Monday, December 7, 2015

Making the Case for Scaglione

Photo of CASE SCAGLIONE by Christian Steiner
I have just finished two nights of Messiah - yup - 'tis the season.   Our conductor was Case Scaglione.  I was singing it with the Mennonite Festival Chorus and the Winnipeg Symphony Orchestra.   This was not our most inspired Messiah - that belonging to Ivars Taurins, and perhaps not the most strange and interesting interpretation - that was Noel Edison but neither was it lacking in charm.
It may have appeared slightly lacklustre as the orchestra was clearly void of most of its principal players and it seemed rather obviously so at the first two rehearsal. Adding to the less than stellar rehearsals was the Maestro's laryngitis which left him unable to make any demands on us.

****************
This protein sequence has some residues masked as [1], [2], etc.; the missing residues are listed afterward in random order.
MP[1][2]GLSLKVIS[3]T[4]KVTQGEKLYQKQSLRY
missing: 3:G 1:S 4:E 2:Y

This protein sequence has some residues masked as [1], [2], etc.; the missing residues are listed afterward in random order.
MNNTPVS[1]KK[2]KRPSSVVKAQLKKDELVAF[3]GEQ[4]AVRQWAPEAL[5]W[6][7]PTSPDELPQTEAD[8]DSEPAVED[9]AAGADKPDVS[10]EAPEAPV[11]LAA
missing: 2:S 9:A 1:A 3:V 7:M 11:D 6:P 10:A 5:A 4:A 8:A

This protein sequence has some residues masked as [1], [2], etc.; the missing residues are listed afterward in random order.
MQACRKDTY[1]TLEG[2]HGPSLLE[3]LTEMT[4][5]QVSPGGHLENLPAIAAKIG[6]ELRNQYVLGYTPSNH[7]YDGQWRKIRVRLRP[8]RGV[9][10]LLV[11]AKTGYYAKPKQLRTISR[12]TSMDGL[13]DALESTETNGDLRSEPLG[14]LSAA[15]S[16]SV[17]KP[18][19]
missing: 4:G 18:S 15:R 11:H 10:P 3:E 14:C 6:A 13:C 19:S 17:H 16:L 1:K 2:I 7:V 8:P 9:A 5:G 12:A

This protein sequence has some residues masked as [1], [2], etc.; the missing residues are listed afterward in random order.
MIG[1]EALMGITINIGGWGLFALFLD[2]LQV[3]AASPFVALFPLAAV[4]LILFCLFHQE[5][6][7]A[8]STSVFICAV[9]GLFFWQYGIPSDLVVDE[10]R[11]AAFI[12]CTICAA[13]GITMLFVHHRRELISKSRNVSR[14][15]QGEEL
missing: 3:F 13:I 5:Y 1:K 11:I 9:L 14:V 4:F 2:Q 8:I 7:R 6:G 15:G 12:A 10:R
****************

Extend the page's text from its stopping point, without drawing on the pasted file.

In spite of this I enjoyed the process because he was a very generous soul, conducting a good beat but never over conducting leaving soloists, players and choristers somewhat free.  He didn't make strong demands on diction but he strongly favoured legato singing and asked for it in places not usually required.  (Let us break their bonds, With his stripes, Amen, and others)  He blew us kisses from the podium and was generally kind with his praise.  He wanted more from the alto section and the powers that be should perhaps consider auditioning more singers for our section.

A distinguishing feature of his Messiah was, that he laid down his baton for the "And with his stripes" and conducted the choir bare handed and required no orchestra whatsoever.  Something he witnessed Sir Colin Davis doing in London.  A Capella singing in a concert hall is a rare event and I hope we pulled it off.  There was no critic, unless I count my husband, in attendance so no review in our local paper therefore not sure what the audience made of this feature. 

Although some may feel bored by performing Handel's Messiah every year, I feel lucky to be able to sing this great work under various batons and getting something new out of it each time.